Le Jardin Agapanthe – love it or hate it, but don’t miss it!
You will love Le Jardin Agapanthe in Normandy, France. Or you will hate it.
But it’s not like most other gardens you’ll visit. There are no lawns, borders or views (although plenty of focal points).
Le Jardin Agapanthe is two classic Normandy houses, each surrounded by a garden. They’re divided by a road. Together, the two gardens are just over two acres, so they are ‘middlesized’. You could take this gloriously over-the-top design approach in much smaller gardens, too.
The two houses are glimpsed as if in a fairy tale, through abundant planting or round a corner, always tantalising, never wholly revealing themselves.
Marrying classicism with exotic fantasy
Le Jardin Agapanthe was created by French ‘non-conformist’ landscape architect, Alexandre Thomas. It’s in Normandy, France, but there are lessons for gardeners everywhere in its strongly structured planting and maze of paths, walls, waterfalls and terraces.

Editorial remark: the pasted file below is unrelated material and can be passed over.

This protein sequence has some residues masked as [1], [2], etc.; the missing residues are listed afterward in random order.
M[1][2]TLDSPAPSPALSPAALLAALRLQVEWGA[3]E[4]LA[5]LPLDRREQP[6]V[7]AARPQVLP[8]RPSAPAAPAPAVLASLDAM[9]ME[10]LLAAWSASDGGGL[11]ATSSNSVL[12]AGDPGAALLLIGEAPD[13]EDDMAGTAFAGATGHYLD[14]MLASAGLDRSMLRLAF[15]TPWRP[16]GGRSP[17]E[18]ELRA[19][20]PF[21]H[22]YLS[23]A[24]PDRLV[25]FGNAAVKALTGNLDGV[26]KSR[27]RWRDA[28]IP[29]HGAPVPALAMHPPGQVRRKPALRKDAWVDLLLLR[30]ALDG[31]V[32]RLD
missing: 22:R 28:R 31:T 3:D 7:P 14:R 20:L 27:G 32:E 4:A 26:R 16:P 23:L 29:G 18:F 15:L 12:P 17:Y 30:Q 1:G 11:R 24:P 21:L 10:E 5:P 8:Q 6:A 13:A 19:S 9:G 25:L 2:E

You discover the house when a path takes you there, and opens up a dramatic scene. I love the way the red foliage echoes the brick wall.
So what tips can an amateur gardener of a middle-sized garden take away from Le Jardin Agapanthe?
Winding paths instead of lawn
This is the third garden without a lawn that I’ve written about this year. The other two were Stephen Ryan’s tropical garden in Melbourne, Australia and Steven Edney and Lou Rawle’s exotic garden in rural Kent. Is this a new trend or do large no-lawn gardens inevitably spell exoticism?
Le Jardin Agapanthe can’t wholly be described as ‘an exotic garden’, although there is an element of jungle about it. Alexandre Thomas describes it as ‘marrying classicism with exotic fantasy.’ It’s planted with many northern-climate plants – conifers, hydrangeas, box, phlox, choisya and ferns, as well as hardier versions of palm, cordyline and bamboo.